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This article in AJ

  1. Vol. 62 No. 3, p. 325-329
     
    Received: June 27, 1969
    Published: May, 1970


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doi:10.2134/agronj1970.00021962006200030005x

Oxygen Diffusion in the Soil-Plant System III. Oxygen Concentration Profiles, Respiration Rates, and the Significance of Plant Aeration Predicted for Maize Roots1

  1. R. J. Luxmoore,
  2. L. H. Stolzy and
  3. J. Letey2

Abstract

Abstract

Oxygen concentration profiles, mean respiration rates, and the percent plant aeration estimates (proportion of respired oxygen diffusing from the atmosphere via gas spaces in the plant) were obtained from an analysis of steady state oxygen diffusion in maize (Zea mays L.) root models under simulated field conditions.

An increase in root radius and in water film thickness as occurs after rainfall or irrigation induced a decrease in oxygen concentration within the root, a decrease in mean respiration rate, and an increase in percent plant aeration (PPA). An increase in root length reduced both mean respiration rate and PPA. The mean respiration rates calculated for the various models were about half of the maximum rate for mature root tissue, indicating that oxygen concentration is the main factor limiting respiration rate under the simulated field conditions.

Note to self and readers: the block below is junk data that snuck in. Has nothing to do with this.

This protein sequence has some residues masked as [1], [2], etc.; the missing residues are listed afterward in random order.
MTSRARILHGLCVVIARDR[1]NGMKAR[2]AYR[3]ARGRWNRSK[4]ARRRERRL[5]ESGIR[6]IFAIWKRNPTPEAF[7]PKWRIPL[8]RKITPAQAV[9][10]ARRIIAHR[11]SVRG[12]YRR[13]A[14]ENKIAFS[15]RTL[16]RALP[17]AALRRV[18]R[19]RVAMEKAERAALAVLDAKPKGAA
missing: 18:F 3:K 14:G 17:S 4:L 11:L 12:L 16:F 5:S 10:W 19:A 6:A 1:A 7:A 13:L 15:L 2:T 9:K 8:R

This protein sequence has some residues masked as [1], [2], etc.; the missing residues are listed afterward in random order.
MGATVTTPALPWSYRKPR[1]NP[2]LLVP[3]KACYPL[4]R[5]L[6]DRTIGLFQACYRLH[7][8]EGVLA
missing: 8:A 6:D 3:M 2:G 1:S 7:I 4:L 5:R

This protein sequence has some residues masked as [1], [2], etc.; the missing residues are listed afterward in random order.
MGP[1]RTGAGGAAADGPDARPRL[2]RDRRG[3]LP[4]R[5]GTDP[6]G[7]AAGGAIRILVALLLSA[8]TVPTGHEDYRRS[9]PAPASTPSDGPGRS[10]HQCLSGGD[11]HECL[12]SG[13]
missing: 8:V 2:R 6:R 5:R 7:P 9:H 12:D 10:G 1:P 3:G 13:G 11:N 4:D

Plant aeration increased markedly with increase in root porosity and this was accompanied by a higher oxygen concentration profile in the root and a small increase in mean respiration rate. Changes in the respiration or root wall permeability had minor effects on PPA.

Under conditions which simulate the growth of adventitious roots of maize (0.05-cm root radius and 20-cm root length), PPA is 34% for a well aerated soil (0.01-cm water film) and 42% for a soil which is oxygen deficient (0.05-cm water film). Plant aeration is thus predicted to be a significant factor in the oxygen relations of maize roots. For a given root system, the gas-filled porosity and the thickness of the water film around the root have the greatest influence on this process. Soil aeration is important in the oxygen supply to the lower root and root tip regions and thus has a critical effect on continuing plant growth and development.

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